Most everyone has seen the videos of President Trump and his inappropriate handshakes that go on for way too long!
A normal handshake, between two ‘consenting adults’ is brief. A handshake is an introduction: You don’t know the person. You don’t death grip their hand. You don’t hold on for too long. You introduce yourself, and then you let go. Both parties participate, briefly, and then release. When a physical interaction with someone you don’t know goes on for too long, it’s awkward. It’s uncomfortable. It’s not appropriate. It causes tension.
The same is true for dogs!
Over and over again, I have seen the same scenario play out: Two dogs on leash, led by their owners, meet for a nose-to-nose intro. These dogs may have pulled toward each other to meet — curious, unsure — or they may have not been too keen on meeting but their owners encouraged it. They sniff, face to face, and then… 1… 2… 3 seconds pass and BOOM! Snarls, snaps, aggression! The embarassed owners are disheveled and quickly go the other direction. Chalk it off to a bad chemistry?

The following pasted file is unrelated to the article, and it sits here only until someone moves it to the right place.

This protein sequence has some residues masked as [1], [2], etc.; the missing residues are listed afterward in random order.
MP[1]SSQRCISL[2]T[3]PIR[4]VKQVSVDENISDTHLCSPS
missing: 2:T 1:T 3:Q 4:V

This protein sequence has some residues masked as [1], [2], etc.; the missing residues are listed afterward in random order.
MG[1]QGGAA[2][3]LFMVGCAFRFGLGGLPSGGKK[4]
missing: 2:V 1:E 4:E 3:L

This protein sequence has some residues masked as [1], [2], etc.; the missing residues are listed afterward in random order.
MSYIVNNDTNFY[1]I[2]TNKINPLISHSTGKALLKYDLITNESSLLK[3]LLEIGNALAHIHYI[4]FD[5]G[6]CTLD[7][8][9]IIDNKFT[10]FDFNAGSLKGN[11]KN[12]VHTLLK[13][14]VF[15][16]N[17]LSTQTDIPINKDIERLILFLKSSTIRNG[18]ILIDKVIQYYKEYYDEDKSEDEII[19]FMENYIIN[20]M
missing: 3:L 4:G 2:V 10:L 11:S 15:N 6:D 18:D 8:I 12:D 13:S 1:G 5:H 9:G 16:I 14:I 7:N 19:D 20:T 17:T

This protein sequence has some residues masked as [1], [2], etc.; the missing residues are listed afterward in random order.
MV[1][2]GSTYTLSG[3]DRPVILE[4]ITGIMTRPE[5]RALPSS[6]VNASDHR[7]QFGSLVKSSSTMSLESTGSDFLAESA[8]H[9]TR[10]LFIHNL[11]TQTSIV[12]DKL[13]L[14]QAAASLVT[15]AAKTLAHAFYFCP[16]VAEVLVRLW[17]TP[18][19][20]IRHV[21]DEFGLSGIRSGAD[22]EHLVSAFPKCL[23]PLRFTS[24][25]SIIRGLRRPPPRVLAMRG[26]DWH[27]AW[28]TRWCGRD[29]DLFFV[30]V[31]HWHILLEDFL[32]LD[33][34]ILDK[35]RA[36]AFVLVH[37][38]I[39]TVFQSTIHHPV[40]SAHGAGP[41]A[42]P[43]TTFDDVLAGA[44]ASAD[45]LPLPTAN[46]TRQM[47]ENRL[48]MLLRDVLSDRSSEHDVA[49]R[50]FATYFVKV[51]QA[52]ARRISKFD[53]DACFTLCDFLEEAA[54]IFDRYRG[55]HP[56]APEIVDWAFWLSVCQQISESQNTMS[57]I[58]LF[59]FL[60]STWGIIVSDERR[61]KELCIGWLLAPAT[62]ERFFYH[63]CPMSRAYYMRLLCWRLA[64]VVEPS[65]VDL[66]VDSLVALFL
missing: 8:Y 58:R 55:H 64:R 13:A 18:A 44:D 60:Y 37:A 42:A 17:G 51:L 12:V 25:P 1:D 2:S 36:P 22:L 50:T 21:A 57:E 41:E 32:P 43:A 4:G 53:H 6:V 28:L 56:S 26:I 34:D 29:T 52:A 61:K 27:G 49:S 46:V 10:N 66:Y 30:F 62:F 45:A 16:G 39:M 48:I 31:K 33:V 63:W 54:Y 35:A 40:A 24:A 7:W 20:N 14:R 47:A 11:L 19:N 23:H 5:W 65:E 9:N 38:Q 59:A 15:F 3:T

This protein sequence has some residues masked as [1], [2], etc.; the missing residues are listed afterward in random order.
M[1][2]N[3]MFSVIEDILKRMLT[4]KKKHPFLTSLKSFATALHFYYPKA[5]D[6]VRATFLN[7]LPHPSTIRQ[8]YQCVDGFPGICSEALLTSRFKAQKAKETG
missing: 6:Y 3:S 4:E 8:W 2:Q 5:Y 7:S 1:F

Nope! Chalk it off to too much pressure. A face-to-face intro for a dog is unnatural and during every second that passes, the tension builds! It’s like clockwork. It’s so predictable. Repeat: It’s TOO MUCH PRESSURE.
Why does this happen? Dogs are not meant to meet, restrained, on leash, face to face. If you watch natural dog behavior in an off-leash setting, you will see that dogs approach each other face to rear, and they typically don’t spend too much time doing so. When dogs “dwell” it is considered bad manners, even confrontational. Sometimes that will elicit corrections.
Especially with rescue dogs, or undersocialized dogs, they do not know ‘appropriate dog behaviors’ and so it falls on us – as the humans – to be their leaders… to show them the right way!
Ideally, dogs should never meet face-to-face for a first encounter. For undersocialized dogs, I even recommend “setting up” the introduction: Presenting one dog’s rear to the other and then swapping. All interactions should be brief and when the dog successfully sniffs appropriately, praise or reward: Good! Yes! — and walk away!
If you do allow a nose-to-nose introduction, it is especially important to stick to the “3 second rule”: Count to 3, praise, and walk away! Of course, every dog is different, so if you notice any signs that your dog is unsure or tense — such as stiff body, hackles raised, crinkled forehead — end the introduction sooner than later on a positive note!
Remember, it is up to you to advocate for your dog. Don’t let your dog get Trumped by another dog, and certainly don’t let your dog be a Trump Handshaker!